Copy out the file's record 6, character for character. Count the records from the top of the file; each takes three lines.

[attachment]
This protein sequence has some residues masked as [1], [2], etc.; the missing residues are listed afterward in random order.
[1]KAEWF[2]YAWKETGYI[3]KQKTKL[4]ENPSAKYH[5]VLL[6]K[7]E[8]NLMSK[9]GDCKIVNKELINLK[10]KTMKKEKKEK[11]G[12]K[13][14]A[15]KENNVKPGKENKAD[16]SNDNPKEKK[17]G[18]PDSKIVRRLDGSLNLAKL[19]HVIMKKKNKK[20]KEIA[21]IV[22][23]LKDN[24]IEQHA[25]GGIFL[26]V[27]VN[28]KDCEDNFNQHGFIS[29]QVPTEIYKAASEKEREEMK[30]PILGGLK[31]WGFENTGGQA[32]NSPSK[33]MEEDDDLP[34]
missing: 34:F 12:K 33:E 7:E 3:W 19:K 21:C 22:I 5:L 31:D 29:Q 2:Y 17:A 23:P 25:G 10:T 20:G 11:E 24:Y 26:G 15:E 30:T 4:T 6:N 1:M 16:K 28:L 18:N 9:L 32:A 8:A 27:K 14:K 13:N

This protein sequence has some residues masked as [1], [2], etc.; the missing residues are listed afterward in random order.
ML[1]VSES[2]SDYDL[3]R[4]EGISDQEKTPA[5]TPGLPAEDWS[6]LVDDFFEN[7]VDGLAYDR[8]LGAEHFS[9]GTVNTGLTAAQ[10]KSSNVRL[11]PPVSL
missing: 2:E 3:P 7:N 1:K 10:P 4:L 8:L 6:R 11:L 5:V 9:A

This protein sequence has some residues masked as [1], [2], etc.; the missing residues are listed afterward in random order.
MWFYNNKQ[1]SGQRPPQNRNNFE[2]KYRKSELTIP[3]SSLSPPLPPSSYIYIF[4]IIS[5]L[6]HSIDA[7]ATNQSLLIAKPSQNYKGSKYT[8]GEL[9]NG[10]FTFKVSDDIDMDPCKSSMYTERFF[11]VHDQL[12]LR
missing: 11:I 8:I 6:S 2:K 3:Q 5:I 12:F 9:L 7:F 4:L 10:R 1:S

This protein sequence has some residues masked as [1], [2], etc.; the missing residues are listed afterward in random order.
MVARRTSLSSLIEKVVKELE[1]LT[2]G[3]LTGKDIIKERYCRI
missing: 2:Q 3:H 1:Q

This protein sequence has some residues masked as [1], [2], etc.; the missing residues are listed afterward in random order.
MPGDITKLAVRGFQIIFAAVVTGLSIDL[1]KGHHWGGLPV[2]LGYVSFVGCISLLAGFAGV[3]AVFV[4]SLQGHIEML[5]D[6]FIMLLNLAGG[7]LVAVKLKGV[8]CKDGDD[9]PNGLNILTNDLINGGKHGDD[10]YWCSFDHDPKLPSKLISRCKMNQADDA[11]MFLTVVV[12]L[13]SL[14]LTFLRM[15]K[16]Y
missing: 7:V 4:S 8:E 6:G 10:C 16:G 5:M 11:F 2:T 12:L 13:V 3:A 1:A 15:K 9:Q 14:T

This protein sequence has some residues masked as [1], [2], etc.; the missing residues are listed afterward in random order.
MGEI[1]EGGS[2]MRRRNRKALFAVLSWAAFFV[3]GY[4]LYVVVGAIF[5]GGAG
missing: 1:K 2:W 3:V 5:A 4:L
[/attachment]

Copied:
This protein sequence has some residues masked as [1], [2], etc.; the missing residues are listed afterward in random order.
MGEI[1]EGGS[2]MRRRNRKALFAVLSWAAFFV[3]GY[4]LYVVVGAIF[5]GGAG
missing: 1:K 2:W 3:V 5:A 4:L